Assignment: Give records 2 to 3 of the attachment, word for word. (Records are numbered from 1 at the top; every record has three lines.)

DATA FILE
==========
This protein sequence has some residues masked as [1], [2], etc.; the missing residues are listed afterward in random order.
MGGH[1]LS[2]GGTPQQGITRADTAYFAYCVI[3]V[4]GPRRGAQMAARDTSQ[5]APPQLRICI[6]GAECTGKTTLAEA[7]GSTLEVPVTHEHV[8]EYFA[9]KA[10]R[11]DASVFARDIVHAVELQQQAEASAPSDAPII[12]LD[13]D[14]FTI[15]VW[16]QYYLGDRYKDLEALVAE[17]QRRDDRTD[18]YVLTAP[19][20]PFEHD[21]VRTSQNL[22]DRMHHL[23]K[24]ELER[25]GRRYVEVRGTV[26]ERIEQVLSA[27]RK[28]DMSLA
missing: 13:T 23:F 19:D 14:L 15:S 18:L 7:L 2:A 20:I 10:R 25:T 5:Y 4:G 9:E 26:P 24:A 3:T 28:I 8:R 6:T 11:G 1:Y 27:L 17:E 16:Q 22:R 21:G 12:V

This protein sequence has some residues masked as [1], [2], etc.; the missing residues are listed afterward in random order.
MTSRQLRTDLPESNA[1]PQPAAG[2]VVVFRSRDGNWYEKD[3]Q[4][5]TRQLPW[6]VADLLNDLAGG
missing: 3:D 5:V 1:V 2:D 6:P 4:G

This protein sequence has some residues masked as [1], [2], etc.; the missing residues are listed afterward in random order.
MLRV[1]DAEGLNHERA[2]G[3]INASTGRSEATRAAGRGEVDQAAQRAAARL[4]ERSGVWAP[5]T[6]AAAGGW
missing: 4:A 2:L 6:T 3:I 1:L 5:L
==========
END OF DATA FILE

This protein sequence has some residues masked as [1], [2], etc.; the missing residues are listed afterward in random order.
MTSRQLRTDLPESNA[1]PQPAAG[2]VVVFRSRDGNWYEKD[3]Q[4][5]TRQLPW[6]VADLLNDLAGG
missing: 3:D 5:V 1:V 2:D 6:P 4:G

This protein sequence has some residues masked as [1], [2], etc.; the missing residues are listed afterward in random order.
MLRV[1]DAEGLNHERA[2]G[3]INASTGRSEATRAAGRGEVDQAAQRAAARL[4]ERSGVWAP[5]T[6]AAAGGW
missing: 4:A 2:L 6:T 3:I 1:L 5:L